KARACHI: Chief of Jamiat Ulema-e-Islam (JUI-F), Maulana Fazlur Rehman, was elected President of the Muttahida Majlis-e-Amal (MMA) – an alliance of five religio-political parties – in its meeting in Karachi here on Tuesday.
Liaquat Baloch, General Secretary of the Jamaat-i-Islami (JI), another important party in the alliance, was elected General Secretary of the MMA. The JUI-F’s Ghafoor Haidry and Islami Tehreek Party’s Allama Arif Wahidi were elected as Deputy Secretaries of the alliance. Jamiat Ulema-e-Pakistan (JUP) President Shah Owais Noorani got the slot of central spokesman. Alama Sajid Mir was elected head of the manifesto committee, whereas Alama Shabier Maismi was elected secretary finance.
The alliance formed in 2002 in the wake of the US invasion of Afghanistan, split in 2005 and was revived on Nov. 9, 2017 in Lahore but formally announced on Dec. 14, 2017 at Karachi. Flanked by Jama’at-e-Islami chief Sirajul Haq, Jamiat Ahle Hadith President Sajid Mir, Jamiat Ulema-e-Pakistan (JUP) chief Maulana Owais Noorani and others, the newly elected president of the alliance told a post-meeting media briefing that the alliance will soon announce organizations up to district levels across Pakistan. “Islam is the religion of peace and we, through the platform of the MMA, want to defeat the mindset which spreads extremism,” Rehman said.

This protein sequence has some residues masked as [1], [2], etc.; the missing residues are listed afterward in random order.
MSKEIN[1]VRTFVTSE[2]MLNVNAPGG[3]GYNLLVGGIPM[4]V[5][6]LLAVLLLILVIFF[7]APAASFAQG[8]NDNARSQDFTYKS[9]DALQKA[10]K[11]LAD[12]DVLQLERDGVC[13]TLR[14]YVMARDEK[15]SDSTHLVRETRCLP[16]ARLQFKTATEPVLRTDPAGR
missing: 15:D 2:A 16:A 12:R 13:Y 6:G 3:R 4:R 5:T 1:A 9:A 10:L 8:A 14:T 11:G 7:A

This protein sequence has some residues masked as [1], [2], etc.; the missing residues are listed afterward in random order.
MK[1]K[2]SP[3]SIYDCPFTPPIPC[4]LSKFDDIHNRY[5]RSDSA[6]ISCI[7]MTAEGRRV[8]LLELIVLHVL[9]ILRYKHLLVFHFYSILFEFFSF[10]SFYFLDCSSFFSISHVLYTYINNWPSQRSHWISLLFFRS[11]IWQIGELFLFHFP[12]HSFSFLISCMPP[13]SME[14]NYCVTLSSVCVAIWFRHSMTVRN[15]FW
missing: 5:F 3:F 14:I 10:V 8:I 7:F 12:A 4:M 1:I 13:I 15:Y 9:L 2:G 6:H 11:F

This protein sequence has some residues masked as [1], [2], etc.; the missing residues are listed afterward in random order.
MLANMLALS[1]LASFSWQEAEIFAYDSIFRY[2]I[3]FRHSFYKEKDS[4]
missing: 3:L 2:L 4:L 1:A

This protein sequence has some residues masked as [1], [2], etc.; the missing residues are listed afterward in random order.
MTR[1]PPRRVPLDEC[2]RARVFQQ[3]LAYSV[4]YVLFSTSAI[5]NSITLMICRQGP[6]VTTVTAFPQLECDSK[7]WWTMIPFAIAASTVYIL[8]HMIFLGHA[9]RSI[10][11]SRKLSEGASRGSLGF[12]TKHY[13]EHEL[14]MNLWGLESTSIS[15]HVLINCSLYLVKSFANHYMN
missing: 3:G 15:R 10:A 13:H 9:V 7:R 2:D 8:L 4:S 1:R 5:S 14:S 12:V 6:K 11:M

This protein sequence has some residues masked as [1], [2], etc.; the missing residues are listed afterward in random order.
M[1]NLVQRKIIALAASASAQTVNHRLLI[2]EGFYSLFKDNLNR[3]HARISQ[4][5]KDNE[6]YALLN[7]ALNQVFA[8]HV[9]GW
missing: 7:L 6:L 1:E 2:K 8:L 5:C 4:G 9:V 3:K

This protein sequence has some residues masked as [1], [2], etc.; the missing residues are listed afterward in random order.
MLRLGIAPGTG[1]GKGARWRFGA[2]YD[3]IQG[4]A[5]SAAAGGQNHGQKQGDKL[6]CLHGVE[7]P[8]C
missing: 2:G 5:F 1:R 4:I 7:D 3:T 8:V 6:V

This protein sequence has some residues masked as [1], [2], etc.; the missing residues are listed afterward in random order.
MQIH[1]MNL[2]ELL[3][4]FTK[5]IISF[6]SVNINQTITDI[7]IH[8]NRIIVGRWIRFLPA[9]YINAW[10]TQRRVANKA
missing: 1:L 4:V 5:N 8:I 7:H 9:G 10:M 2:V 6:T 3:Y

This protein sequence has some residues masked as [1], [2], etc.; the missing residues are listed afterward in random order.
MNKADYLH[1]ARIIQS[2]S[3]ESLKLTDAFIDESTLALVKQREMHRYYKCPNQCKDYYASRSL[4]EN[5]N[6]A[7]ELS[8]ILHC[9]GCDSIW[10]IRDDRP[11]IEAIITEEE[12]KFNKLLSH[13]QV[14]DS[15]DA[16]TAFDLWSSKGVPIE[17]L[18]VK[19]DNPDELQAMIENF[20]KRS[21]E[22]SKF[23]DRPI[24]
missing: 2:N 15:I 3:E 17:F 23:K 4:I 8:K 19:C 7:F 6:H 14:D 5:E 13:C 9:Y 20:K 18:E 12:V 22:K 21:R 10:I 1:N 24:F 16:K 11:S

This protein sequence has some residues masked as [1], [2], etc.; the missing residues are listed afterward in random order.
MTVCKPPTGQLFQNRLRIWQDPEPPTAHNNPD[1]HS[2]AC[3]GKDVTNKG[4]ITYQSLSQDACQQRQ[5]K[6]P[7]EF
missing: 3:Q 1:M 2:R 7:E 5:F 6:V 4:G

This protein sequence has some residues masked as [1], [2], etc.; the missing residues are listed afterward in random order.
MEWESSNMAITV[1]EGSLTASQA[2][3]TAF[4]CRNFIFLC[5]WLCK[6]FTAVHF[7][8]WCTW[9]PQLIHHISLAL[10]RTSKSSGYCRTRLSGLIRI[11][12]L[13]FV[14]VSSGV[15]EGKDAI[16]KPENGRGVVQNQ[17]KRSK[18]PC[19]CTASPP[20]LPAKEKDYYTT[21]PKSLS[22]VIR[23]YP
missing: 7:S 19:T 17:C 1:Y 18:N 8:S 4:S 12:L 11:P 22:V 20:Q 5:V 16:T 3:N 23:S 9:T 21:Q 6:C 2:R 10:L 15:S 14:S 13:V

“Majlise-Amal is the voice of the oppressed; we will stand for oppressed people. Minorities of Pakistan have equal rights and we want to give them their due rights. We will stand for them,” he said, adding that the MMA will begin its new journey with these aims. JI chief Sirajul Haq said that the mafias don’t want to see an Islamic government in Pakistan, “but we are determined to make Pakistan a welfare and prospering Islamic democrat state,” the JI chief said.
Analysts in Pakistan see an uphill task ahead for the religion political parties. Mazhar Abbas, a Karachi based analyst, said gaining 2002- like electoral success will not be easy. “The anti-US sentiments were at an all-time high before the 2002 general elections, which the religious parties exploited to not only form a provincial government in KP but also secured a good position in Balochistan and Karachi.”
Although the JUI-F had been able to retain its popularity, JI faced a continued downfall, Abbassaid, adding: “JI has found in the revival of the MMA an opportunity to keep itself relevant in electoral politics. Several JI candidates have forfeited their security deposit in most of the past by-elections.” In Balochistan, the alliance can get seats, said Abbas.